Filter effects enable you to easily add creative and artistic elements to your photos, resulting in more visually appealing and captivating images. To apply a filter, open a photo, tap Edit, then tap the Filters button (the three overlapping circles) to pull up the filter effect options. There are nine to choose from. Use the slider underneath your chosen effect to adjust its intensity, and if you need to remove a filter, tap Original. Hit Done to confirm the edit.

The iPhone Photos app in editing mode, showing where to find filters for your photos, and how to apply them.
Filters can be subtle or dramatic. Screenshot: Apple; Debbie Wolfe

Portrait mode editing tips

If you’re someone who likes to use Portrait mode, you’ll need to be familiar with the iPhone’s Portrait mode-specific enhancements. These allow you to adjust the depth of field (also known as bokeh), which is the range of distance within a photograph that appears in sharp focus and makes the subject stand out. Portrait mode’s editing tools also include studio lighting effects for added flexibility and creativity.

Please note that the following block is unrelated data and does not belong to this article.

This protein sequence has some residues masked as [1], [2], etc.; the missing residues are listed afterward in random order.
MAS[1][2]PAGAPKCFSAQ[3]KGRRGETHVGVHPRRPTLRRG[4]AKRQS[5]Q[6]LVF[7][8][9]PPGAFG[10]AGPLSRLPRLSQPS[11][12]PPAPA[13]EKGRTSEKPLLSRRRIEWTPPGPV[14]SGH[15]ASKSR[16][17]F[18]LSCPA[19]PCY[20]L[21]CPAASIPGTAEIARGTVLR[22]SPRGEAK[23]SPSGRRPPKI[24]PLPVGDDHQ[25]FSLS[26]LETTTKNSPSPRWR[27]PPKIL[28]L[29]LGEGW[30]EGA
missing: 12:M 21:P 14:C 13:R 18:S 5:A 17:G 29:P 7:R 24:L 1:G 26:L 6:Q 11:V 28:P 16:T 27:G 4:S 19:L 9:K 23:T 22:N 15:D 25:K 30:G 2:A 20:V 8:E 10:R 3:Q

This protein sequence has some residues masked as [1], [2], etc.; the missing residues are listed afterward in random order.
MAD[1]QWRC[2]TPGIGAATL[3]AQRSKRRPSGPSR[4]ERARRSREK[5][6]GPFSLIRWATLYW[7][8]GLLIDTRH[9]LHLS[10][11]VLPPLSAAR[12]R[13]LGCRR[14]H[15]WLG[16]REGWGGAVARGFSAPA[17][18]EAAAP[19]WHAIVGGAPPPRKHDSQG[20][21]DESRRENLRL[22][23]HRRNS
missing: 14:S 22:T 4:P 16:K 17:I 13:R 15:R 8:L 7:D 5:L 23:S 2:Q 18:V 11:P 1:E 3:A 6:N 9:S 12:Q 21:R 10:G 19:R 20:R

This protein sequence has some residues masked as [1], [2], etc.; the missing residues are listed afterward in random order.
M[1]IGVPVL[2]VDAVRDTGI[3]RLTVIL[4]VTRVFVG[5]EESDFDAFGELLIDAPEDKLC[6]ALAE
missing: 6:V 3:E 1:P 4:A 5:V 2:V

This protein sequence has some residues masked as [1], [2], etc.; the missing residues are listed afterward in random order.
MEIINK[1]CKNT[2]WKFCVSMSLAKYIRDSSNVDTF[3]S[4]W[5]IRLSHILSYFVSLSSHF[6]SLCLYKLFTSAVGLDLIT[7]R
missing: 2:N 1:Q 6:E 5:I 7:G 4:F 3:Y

When you open a photo taken in Portrait mode, you will see two editing options not available in the regular photo mode. The effect at the top with the little “f” is f-stop, or depth of field. The circles at the bottom of the screen are lighting effects.

The iPhone Photos app in editing mode, showing Portrait mode-specific editing tools, like f-stop and lighting effects.
Portrait mode makes your photos look a little advanced, so the editing tools are a little advanced too. Screenshot: Apple; Debbie Wolfe

Adjusting the f-stop will increase or decrease blurring in the background. The smaller the f-stop, the more blur you’ll see. A larger f-stop will mean less blur. Tap the f-stop icon, and a slider will appear at the bottom of the screen, allowing you to adjust the effect.